(Bloomberg) — China is participating in a World Health Organization-backed vaccine effort, stepping in to fill a void in global health leadership created by the Trump administration.
Beijing on Thursday joined the $18 billion Covax initiative that aspires to give lower-income countries the same access to vaccines as wealthier nations, the Chinese Foreign Ministry said. Details of China’s commitment, including its amount of funding, weren’t immediately disclosed.
“Even when China is leading the world with several vaccines in advanced stages of R&D and with ample production capacity, it still decided to join Covax,” spokeswoman Hua Chunying said in a statement Friday. “We are taking this concrete step to ensure equitable distribution of vaccines, especially to developing countries, and hope more capable countries will also join and support Covax.”
President Xi Jinping promised in May that vaccines developed by China would be made a global “public good” to be shared by all. In recent months, Beijing had been sending positive signals, suggesting it would take part in the Covax program, without committing outright.
The decision also could become another point of contention with the U.S., as tensions between the world’s two biggest economies spiral on fronts from trade to technology and human rights. The Trump administration has refused to join Covax, with a spokesman for the White House saying the U.S. wouldn’t “be constrained by multilateral organizations influenced by the corrupt World Health Organization and China.”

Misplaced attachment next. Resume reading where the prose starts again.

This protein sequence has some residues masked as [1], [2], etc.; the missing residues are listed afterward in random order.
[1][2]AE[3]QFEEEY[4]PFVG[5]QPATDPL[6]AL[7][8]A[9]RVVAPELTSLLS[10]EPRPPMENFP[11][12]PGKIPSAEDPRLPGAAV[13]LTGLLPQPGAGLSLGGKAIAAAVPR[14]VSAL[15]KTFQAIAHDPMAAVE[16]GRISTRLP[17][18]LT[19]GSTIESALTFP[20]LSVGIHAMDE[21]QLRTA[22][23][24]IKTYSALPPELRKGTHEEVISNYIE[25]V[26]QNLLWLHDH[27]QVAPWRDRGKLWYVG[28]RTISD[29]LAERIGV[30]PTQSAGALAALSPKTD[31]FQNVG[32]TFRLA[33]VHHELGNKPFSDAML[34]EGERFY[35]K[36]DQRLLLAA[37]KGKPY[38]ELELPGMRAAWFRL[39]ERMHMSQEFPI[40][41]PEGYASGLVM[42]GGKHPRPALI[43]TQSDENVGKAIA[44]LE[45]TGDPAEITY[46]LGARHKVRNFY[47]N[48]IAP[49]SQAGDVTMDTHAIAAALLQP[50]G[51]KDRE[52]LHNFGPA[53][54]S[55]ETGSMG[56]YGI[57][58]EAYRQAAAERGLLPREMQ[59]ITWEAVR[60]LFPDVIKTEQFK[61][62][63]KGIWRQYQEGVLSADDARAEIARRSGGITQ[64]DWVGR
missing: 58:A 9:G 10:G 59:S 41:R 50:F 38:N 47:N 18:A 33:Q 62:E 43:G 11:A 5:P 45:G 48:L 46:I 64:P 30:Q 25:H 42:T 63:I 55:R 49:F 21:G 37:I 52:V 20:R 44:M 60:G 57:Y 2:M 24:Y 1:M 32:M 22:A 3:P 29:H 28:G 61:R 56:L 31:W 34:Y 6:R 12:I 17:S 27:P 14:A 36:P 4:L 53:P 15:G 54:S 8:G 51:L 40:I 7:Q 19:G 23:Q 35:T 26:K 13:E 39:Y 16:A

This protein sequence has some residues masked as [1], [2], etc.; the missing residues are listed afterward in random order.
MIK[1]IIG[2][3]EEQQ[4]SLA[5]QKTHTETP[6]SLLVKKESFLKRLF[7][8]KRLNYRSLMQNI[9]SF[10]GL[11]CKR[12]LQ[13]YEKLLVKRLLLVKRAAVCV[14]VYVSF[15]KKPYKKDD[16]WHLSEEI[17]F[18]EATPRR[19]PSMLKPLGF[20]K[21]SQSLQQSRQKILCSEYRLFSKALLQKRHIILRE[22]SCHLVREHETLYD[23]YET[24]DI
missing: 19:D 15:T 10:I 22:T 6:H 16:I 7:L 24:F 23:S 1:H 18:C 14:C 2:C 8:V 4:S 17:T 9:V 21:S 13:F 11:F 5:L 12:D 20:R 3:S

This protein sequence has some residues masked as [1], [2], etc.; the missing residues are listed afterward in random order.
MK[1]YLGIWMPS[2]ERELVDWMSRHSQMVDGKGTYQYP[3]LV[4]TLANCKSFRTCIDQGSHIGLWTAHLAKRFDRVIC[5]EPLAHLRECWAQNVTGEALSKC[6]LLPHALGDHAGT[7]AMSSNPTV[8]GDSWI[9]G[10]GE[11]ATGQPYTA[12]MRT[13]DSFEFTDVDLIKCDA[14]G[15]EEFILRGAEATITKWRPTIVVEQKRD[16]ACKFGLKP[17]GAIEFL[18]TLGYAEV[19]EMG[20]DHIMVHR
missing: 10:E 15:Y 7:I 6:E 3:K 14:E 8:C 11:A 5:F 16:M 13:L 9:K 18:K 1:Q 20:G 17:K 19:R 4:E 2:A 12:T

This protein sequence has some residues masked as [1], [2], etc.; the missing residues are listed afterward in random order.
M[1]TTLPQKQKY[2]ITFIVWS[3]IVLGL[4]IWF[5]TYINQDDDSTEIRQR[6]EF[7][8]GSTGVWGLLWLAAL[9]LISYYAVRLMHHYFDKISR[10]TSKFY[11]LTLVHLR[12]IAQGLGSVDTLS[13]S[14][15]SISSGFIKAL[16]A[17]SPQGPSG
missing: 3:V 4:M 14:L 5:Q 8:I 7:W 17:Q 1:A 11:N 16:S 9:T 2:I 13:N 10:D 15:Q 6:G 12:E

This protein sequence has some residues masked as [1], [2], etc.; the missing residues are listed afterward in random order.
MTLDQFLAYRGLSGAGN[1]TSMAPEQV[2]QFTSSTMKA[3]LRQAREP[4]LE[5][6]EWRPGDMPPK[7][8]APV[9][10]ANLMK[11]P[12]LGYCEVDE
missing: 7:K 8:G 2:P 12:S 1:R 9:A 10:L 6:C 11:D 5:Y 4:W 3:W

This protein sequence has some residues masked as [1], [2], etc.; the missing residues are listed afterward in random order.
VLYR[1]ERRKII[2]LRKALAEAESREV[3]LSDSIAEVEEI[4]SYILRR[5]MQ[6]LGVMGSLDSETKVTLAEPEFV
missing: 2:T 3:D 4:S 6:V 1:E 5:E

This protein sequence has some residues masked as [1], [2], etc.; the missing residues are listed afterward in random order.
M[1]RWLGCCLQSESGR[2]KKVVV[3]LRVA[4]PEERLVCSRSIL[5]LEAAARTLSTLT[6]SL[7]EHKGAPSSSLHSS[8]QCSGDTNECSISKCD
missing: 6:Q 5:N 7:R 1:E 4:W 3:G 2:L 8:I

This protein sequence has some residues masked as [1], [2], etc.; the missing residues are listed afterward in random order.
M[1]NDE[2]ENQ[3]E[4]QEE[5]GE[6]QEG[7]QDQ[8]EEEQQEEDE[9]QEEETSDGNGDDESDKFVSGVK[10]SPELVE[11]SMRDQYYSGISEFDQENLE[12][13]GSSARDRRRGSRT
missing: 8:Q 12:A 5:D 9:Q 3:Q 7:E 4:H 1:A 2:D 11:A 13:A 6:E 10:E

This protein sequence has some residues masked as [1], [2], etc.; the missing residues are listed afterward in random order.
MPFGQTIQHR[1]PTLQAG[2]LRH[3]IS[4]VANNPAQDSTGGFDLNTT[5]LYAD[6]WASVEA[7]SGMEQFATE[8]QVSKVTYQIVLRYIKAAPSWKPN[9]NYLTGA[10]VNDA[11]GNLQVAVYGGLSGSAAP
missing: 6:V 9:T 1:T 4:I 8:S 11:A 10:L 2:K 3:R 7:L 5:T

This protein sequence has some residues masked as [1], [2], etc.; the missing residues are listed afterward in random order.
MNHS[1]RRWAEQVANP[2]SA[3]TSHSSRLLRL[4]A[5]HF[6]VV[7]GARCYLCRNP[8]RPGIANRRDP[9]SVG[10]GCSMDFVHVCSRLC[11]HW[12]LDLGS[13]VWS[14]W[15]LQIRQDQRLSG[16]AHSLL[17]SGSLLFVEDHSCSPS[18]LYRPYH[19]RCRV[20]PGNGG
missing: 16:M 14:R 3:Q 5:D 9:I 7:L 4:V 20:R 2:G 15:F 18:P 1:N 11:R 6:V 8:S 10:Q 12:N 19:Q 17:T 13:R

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China’s participation is a big win for Covax, as the possibility of providing doses to even a fraction of China’s 1.4 billion people would boost critical mass, enhancing the alliance’s negotiating power.
Covax is led by the Coalition for Epidemic Preparedness Innovations and the vaccine alliance Gavi. It currently has nine vaccines in development and nine under evaluation in its portfolio, with a goal to secure 2 billion doses by 2021.
For China, participation would provide a de facto insurance policy that allows it access to any successfully developed vaccine. Beijing could also provide manufacturing support for a successful vaccine, regardless of which country develops it.
The decision could also help the country’s image following widespread criticism from abroad over how it handled the initial outbreak in the central city of Wuhan, where Covid-19 first emerged last year. China has been a front-runner in developing vaccines against the coronavirus. Nine of China’s vaccine candidates have entered clinical trials, and four of them got approval for final stage Phase III clinical trials in foreign countries.
(Updates with detail and context throughout)
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